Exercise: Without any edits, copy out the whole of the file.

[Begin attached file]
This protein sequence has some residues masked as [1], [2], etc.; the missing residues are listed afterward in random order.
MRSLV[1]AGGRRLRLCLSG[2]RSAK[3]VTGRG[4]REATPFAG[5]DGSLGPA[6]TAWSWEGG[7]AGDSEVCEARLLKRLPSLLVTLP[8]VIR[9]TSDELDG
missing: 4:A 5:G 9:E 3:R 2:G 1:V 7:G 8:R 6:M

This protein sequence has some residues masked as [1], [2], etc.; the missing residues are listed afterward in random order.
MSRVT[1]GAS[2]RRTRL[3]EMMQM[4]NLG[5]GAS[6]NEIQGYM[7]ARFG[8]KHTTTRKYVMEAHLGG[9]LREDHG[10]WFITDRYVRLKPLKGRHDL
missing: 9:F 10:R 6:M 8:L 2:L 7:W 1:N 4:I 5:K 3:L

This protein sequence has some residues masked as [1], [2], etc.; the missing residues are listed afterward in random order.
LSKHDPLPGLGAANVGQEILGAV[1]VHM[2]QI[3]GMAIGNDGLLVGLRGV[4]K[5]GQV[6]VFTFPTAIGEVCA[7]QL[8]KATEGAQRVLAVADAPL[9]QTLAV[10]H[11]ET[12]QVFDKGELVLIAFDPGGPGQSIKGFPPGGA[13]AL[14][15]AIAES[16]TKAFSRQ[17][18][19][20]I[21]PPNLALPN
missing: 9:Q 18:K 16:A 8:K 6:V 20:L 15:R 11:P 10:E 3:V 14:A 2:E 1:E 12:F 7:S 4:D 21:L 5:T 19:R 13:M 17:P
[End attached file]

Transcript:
This protein sequence has some residues masked as [1], [2], etc.; the missing residues are listed afterward in random order.
MRSLV[1]AGGRRLRLCLSG[2]RSAK[3]VTGRG[4]REATPFAG[5]DGSLGPA[6]TAWSWEGG[7]AGDSEVCEARLLKRLPSLLVTLP[8]VIR[9]TSDELDG
missing: 4:A 5:G 9:E 3:R 2:G 1:V 7:G 8:R 6:M

This protein sequence has some residues masked as [1], [2], etc.; the missing residues are listed afterward in random order.
MSRVT[1]GAS[2]RRTRL[3]EMMQM[4]NLG[5]GAS[6]NEIQGYM[7]ARFG[8]KHTTTRKYVMEAHLGG[9]LREDHG[10]WFITDRYVRLKPLKGRHDL
missing: 9:F 10:R 6:M 8:L 2:L 7:W 1:N 4:I 5:K 3:L

This protein sequence has some residues masked as [1], [2], etc.; the missing residues are listed afterward in random order.
LSKHDPLPGLGAANVGQEILGAV[1]VHM[2]QI[3]GMAIGNDGLLVGLRGV[4]K[5]GQV[6]VFTFPTAIGEVCA[7]QL[8]KATEGAQRVLAVADAPL[9]QTLAV[10]H[11]ET[12]QVFDKGELVLIAFDPGGPGQSIKGFPPGGA[13]AL[14][15]AIAES[16]TKAFSRQ[17][18][19][20]I[21]PPNLALPN
missing: 9:Q 18:K 16:A 8:K 6:V 20:L 15:R 11:P 10:E 3:V 14:A 2:E 1:E 12:F 7:S 4:D 21:L 5:T 19:R 13:M 17:P